Ensemble Marsyas - Zelenka Sonatas - Double Reed News
02 October 2012Double Reed News
Peter Whelan is due to release no fewer than four solo recordings within the coming months, including the Weber concerto with the Scottish Chamber Orchestra (Linn Records), the Mozart concerto with the Arcangelo Orchestra, his fourth Vivaldi concerto with La Serenissima (Avie), and the debut disc of his ensemble Marsyas with three of the Zelenka trio sonatas (Linn) - all on different instruments and at different pitches.
I asked him if this recording marathon was a deliberate undertaking. 'It was more a case of waiting for a bus and then several arriving at once' he replied. Nonetheless this must have been a mammoth undertaking.
Peter has been principal bassoonist with the Scottish Chamber Orchestra for the past three years, taking over from Ursula Leveaux, who held the position for twenty.
'SCO has always been my dream job. I love the chamber orchestra repertoire, which is particularly rewarding for a bassoonist, and I love the way in which the orchestra plays - clean lines, gritty energy and with a single purpose. I feel honoured to take over the mantel from Ursula who has made an indelible mark on the orchestra with her lyrical playing and dedication and I count my blessings to have found the best colleague imaginable in (2nd bassoonist) Alison Green - a match made in heaven!'.
One of the unique aspects of the SCO is the occasional use of the directors instead of conductors and the Weber recording was directed from the violin by Alexander Janacek. 'This was a risk as the concerto requires a large orchestra and is on the cusp of requiring a conductor, but it paid off in terms of spontaneity and the chamber music that we managed to find during the sessions. To pull this off you need to have a lot of trust in your colleagues and they need to have patience with you!'.
For the Weber, Peter played his 15,000-series Heckel, but for the Vivaldi he used a 4-keyed instrument by Dutch maker, Peter de Koningh. There has been a recent surge in interest in Vivaldi's bassoon concerti, championed by Peter's former teacher Sergio Azzolini. 'Studying in Basel with Sergio was an eye-opening experience when it came to Vivaldi. This music can look deceptively simple on the page, but there is an infinite wealth of musical possibilities if you are prepared to dig a little beneath the surface.'
These concerti (and especially the RV 477 on the disc) are spectacularly demanding technically, but playing on the baroque bassoon proved less of a hindrance than one might imagine. 'With fewer keys to get in the way, the technical passages felt easier, and also you are able to play to the very limits of the instrument so there is no feeling of having to hold back. The sultry sound-world of the early bassoon proved a joy in the more expressive movements - something that I now miss when playing on the modern instrument.
The elephant lurking in the closet of every double-reed player is the superhuman challenge presented by the eighteenth-century Bohemian composer Jan Dismas Zelenka, who wrote arguably the greatest masterpieces for oboe and bassoon,. Extremely virtuosic, harmonically eccentric on a massive scale, his six sonatas for two oboes, bassoon and continuo demand much from player and listener alike; a daunting challenge stretching across centuries that can, according to Whelan, reap rich rewards.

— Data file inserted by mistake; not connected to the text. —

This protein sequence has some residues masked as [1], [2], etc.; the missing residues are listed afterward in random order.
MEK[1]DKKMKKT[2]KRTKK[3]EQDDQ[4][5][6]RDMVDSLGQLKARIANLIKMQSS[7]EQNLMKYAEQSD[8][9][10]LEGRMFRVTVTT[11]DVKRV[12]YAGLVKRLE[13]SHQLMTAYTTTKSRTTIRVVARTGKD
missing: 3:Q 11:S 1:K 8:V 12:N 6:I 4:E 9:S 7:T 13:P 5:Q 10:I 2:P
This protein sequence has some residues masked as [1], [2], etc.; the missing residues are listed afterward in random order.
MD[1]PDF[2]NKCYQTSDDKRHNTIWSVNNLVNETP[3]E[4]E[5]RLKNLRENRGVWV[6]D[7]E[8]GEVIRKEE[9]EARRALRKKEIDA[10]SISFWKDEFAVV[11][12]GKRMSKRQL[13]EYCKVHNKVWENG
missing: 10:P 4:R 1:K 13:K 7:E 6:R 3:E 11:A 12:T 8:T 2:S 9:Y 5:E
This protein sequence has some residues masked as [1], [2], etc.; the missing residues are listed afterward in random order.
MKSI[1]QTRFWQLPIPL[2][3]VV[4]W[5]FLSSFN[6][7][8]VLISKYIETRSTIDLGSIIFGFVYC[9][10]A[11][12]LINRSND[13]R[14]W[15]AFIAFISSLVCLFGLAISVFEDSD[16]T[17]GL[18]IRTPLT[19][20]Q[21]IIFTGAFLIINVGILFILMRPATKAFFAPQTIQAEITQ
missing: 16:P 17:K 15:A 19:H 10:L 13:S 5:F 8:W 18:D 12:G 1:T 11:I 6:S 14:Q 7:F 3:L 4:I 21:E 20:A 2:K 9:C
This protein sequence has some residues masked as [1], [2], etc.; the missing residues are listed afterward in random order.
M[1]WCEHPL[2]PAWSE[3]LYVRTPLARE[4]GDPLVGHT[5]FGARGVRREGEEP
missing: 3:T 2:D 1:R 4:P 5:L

'This is music that I get really excited by; despite being composed in the eighteenth century, it still feels experimental, sometimes wildly so. It is an amazing mixture of international styles, from Bohemian folk dance to Italian concerto and German church style, with splashes of Turkish colour thrown in to boot. There is something in these works that captures the imagination and that stamps and screams to be heard with its unsettling extremes. Each movement plunges the listener into a completely different sound-world from sumptuous chromaticism to extreme virtuosity.
There have been several recordings made of the Zelenka sonatas, most notably the version made by Holliger, Bourg and Thunemann; so I asked what sets this new recording apart from the others. 'When researching the manuscripts we noticed that Zelenka was quite specific about the continuo instruments to be used, mentioning theorbo (a bass lute with an enormous neck) and violone (a viol halfway between cello and double bass in size). Ours will be the first recording to use this combination for these sonatas. These instruments, combined with the baroque oboes and bassoon, give the music a fizz and life that is not possible to achieve on modern instruments. The virtuosic passages sound even more extreme, the gypsy dance moments sound more folksy and the chromatic passages sound more 'blue' on these instruments. We are really excited by the results'.
For the Mozart concerto Peter uses an 8-key copy of a Gresner bassoon, the model probably used by Mozart's bassoonists. What are the challenges of changing between different instruments? 'It can be a bit of a faff carrying lots of instruments around but as long as you arrange space between the various different projects it can work well. Having to rehearse or play concerts on different instruments on the same day can be challenging, especially when it comes to having to find more than one type of reed to work well! All in all I find that the variety makes my professional life more interesting and helps me to understand where the modern instrument has come from, which can be very helpful when forming an interpretation.'
Related LinksEnsemble MarsyasPeter WhelanZelenka: Sonatas